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Texplainer: How Much Does the Capitol Recycle?

Hey, Texplainer: How much does the Texas Capitol recycle during a legislative session? During this session, 72 tons of paper, plastic and aluminum, bringing in $12,000 to the fund that maintains state buildings.

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Hey, Texplainer: How much does the Texas Capitol recycle during a legislative session?

During the peak months of the 2011 legislative session — March, April and May — Texas lawmakers and their staffs recycled 72 tons of paper, plastic and aluminum, which brought in about $12,000 to the fund that maintains state buildings, said Dana Williams, director of facilities services for the Texas Facilities Commission. That's almost $10,000 more than the Capitol recycling effort brought in during the 2009 session, even though recycling only increased by 1 ton this session — the result of the rising market price of paper.

Joe Medina, the State Preservation Board's Capitol recycling coordinator, said each of the roughly 300 offices under the Pink Dome have at least one "single-stream" recycling bin — meaning recyclable materials like aluminum and paper don't have to be separated before being tossed. Every night, contractors hired by the State Preservation Board collect the trash and the recycling separately, and take them to a loading dock, where the trash goes into a dumpster and the recycling is left in blue containers for the Facilities Commission to collect in the morning. The Facilities Commission then takes the recycling to a vendor that buys it from the state. The vendor sets the price based on the demand for recycled paper.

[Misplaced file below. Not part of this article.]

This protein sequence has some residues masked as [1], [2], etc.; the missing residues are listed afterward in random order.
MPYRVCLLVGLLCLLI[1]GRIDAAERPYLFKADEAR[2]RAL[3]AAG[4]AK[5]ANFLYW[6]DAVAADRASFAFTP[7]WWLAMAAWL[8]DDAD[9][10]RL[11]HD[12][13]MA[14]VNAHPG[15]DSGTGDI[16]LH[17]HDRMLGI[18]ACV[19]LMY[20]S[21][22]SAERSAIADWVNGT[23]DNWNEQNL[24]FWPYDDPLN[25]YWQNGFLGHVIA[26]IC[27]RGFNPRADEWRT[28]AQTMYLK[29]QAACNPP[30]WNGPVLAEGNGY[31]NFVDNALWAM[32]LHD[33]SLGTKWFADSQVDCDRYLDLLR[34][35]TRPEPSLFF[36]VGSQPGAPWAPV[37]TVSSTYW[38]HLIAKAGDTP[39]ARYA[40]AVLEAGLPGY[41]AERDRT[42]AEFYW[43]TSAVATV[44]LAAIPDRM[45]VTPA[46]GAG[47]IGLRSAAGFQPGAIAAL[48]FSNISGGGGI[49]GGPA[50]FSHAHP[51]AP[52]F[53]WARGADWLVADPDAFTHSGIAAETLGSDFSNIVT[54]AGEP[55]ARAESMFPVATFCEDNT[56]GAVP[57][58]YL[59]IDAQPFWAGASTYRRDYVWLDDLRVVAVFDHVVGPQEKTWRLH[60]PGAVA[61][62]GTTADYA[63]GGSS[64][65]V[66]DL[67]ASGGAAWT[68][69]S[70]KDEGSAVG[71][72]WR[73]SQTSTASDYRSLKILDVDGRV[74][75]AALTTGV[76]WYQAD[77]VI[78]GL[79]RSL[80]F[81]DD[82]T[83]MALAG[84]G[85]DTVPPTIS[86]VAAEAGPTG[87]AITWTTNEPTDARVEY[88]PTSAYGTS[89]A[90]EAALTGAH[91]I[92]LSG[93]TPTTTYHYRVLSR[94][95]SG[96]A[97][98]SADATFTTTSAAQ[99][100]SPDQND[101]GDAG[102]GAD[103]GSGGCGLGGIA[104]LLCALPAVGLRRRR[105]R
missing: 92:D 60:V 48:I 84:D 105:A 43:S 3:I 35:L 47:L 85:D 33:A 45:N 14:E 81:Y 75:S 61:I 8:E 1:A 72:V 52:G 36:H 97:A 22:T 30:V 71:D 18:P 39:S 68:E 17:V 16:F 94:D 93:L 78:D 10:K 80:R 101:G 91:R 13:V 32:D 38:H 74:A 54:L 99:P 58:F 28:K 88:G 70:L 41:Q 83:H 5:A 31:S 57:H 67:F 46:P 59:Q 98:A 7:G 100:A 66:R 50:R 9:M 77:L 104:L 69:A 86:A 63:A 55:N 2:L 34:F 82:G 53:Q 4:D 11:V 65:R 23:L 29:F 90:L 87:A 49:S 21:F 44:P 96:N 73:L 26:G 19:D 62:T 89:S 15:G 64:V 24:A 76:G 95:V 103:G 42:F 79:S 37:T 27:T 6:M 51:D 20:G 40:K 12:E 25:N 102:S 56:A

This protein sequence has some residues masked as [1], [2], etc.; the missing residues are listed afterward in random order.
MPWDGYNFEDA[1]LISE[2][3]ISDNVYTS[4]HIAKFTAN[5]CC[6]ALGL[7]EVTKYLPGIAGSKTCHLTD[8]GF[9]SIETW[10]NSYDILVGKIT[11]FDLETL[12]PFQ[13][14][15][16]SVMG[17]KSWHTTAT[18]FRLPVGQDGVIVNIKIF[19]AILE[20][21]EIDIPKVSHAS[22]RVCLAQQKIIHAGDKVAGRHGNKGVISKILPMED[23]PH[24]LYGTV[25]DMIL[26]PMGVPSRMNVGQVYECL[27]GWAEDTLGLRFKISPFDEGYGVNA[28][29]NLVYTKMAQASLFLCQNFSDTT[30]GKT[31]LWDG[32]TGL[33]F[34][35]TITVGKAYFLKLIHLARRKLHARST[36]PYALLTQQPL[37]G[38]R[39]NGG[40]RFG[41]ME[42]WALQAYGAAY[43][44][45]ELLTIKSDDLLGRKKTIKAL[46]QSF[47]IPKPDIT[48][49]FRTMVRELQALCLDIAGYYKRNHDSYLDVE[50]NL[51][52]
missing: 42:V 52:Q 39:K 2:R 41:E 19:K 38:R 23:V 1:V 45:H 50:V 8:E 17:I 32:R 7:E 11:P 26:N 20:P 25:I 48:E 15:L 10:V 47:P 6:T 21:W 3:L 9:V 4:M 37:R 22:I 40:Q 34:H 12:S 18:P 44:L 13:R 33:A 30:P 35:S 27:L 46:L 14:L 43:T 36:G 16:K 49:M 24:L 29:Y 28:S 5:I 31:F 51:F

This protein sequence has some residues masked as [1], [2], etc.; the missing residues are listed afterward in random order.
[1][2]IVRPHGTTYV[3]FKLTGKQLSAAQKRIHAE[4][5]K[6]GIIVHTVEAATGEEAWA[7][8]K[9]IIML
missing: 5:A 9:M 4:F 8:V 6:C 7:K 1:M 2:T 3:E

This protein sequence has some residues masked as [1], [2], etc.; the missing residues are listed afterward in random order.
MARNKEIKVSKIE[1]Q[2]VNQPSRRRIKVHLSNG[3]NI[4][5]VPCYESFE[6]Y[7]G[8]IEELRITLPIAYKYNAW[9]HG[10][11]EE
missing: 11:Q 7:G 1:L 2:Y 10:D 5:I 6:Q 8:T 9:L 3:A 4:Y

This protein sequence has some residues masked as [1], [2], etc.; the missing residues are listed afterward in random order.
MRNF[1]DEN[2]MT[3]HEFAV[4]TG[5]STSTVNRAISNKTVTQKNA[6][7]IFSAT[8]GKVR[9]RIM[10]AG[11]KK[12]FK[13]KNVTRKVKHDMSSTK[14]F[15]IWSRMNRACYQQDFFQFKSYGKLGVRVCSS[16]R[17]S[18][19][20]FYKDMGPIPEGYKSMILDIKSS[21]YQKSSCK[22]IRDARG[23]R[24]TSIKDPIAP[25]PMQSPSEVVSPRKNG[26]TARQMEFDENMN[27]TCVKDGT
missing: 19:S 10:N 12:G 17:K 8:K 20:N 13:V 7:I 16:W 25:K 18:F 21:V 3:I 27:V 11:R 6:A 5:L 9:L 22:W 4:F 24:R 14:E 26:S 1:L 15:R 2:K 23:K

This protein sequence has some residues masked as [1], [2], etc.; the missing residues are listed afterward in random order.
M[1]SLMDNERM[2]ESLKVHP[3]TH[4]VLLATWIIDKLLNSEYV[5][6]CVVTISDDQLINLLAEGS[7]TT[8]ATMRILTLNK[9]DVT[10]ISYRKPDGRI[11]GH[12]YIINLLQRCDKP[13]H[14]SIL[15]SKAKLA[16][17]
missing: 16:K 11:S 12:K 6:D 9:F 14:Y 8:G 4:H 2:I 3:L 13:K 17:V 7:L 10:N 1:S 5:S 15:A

The Capitol recycling program is a good deal for the state. By selling the recyclables to vendors, the state raises money that goes toward the upkeep of government buildings. This money complements the maintenance budget, which comes out of taxpayers' pockets and is set by legislators.

The Capitol is hardly the only state building that recycles; state law mandates that all government buildings have a recycling program. In all, the recyclables from the 40 state buildings the Facilities Commission manages brought in about $93,000 for the months of March through May of this year.

Bottom line: Tree huggers hearing rumors that the contents of Capitol recycling bins are dumped into the trash at night can rest easy. 

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